And you believe that?
“I think she could have said it,” the man said.
Anyway, I wrap up the interview and proceed to quote the guy in my story, because like I said, his statements were indicative of how a significant portion of the population thinks. The next day, I get an email from him:
“After our interview yesterday in Philadelphia I talked to my supervisor. He was not very pleased with our conversation. It is extremely important that you do not reference my name or my company. If that happens I will most likely lose my job. Additionally my wife was not happy because she believes we will be stigmatized if our neighbors find out about my position.”
This put me in a tough spot. I was on deadline. AP does not permit the use of anonymous quotes in this situation. I would have been well within my rights to include his name—people often regret what they said in a moment of candor and try to take it back.
But what kind of guy would I be if this guy lost his job?
I took him out of the story. I did have a question, though. What was his wife afraid of, exactly? That his neighbors like Obama so much they would treat her badly if they know how this guy feels about him?
“I won't pretend to understand where she is coming from,” he emailed me back. “Even after 32 years I can't guess on this one.”
I'm a big fan of unfiltered voices. Often we in the media will be debating this or that issue, without speaking much, if at all, to the folks who are actually living the issue. So I was glad to see Kevin Powell do this video. Please watch.
Excerpt from a transcript of President Obama's Press Statement in the Rose Garden, March 23, 2012.
Provided by the White House, Office of the Press Secretary
Question: Mr. President, may I ask you about this current case in Florida, very controversial, allegations of lingering racism within our society -- the so-called do not -- I'm sorry -- Stand Your Ground law and the justice in that? Can you comment on the Trayvon Martin case, sir?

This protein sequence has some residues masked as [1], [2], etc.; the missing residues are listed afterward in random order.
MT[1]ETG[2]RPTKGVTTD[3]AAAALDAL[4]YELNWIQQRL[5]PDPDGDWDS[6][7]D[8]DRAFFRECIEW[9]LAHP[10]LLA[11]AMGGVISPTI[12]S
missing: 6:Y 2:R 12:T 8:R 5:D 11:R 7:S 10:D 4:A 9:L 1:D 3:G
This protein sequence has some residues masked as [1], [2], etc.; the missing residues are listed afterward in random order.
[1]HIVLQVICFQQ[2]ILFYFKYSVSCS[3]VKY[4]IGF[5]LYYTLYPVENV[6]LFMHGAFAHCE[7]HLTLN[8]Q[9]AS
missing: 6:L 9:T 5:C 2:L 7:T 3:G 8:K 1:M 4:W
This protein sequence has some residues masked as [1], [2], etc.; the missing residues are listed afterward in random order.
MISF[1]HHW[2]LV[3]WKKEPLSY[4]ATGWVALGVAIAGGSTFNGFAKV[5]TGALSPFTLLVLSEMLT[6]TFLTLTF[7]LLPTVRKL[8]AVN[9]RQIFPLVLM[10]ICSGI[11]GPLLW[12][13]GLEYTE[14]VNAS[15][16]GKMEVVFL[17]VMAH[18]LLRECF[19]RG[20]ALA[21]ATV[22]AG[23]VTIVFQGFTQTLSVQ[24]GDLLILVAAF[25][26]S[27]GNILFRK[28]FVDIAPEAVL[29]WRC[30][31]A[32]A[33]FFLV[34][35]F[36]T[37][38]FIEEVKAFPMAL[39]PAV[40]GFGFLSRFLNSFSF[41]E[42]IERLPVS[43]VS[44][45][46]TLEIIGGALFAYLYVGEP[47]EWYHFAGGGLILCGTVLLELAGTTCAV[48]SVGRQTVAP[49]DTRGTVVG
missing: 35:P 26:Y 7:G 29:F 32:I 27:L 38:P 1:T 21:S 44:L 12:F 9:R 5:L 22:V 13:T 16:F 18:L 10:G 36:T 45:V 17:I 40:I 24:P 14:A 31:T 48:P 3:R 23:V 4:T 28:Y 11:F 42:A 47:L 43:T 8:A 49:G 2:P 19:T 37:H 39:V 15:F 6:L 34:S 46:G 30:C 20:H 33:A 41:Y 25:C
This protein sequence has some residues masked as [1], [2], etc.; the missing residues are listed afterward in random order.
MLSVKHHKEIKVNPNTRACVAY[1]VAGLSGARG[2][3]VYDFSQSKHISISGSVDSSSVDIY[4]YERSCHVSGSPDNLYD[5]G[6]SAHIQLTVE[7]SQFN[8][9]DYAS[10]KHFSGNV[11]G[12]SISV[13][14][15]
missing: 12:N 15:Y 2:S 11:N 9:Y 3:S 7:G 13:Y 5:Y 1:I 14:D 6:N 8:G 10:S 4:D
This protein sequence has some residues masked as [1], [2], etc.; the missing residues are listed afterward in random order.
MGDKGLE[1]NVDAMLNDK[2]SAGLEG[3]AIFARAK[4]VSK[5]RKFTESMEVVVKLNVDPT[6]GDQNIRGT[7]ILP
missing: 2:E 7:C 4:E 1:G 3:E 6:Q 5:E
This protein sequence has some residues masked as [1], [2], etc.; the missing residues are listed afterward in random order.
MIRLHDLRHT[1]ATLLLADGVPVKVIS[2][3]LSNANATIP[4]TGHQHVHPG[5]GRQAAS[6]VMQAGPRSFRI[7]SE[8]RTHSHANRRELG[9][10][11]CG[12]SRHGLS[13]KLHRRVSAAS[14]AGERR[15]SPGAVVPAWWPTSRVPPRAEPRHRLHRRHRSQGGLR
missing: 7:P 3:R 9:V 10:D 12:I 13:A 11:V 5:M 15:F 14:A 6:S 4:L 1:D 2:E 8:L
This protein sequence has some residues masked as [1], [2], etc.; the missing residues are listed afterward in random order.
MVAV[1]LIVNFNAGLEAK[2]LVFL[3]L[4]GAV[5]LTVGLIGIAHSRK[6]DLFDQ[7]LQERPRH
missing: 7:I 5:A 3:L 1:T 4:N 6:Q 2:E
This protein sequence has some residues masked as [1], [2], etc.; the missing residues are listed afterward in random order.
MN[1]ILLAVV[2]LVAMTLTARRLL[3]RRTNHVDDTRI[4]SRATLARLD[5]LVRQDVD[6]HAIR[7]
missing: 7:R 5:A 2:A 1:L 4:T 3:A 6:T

THE PRESIDENT: Well, I’m the head of the executive branch, and the Attorney General reports to me so I’ve got to be careful about my statements to make sure that we’re not impairing any investigation that’s taking place right now.
But obviously, this is a tragedy. I can only imagine what these parents are going through. And when I think about this boy, I think about my own kids. And I think every parent in America should be able to understand why it is absolutely imperative that we investigate every aspect of this, and that everybody pulls together -- federal, state and local -- to figure out exactly how this tragedy happened.
So I'm glad that not only is the Justice Department looking into it, I understand now that the governor of the state of Florida has formed a task force to investigate what's taking place. I think all of us have to do some soul searching to figure out how does something like this happen. And that means that examine the laws and the context for what happened, as well as the specifics of the incident.
But my main message is to the parents of Trayvon Martin. If I had a son, he'd look like Trayvon. And I think they are right to expect that all of us as Americans are going to take this with the seriousness it deserves, and that we're going to get to the bottom of exactly what happened.
Jesse Washington is a Senior Writer for ESPN's TheUndefeated.com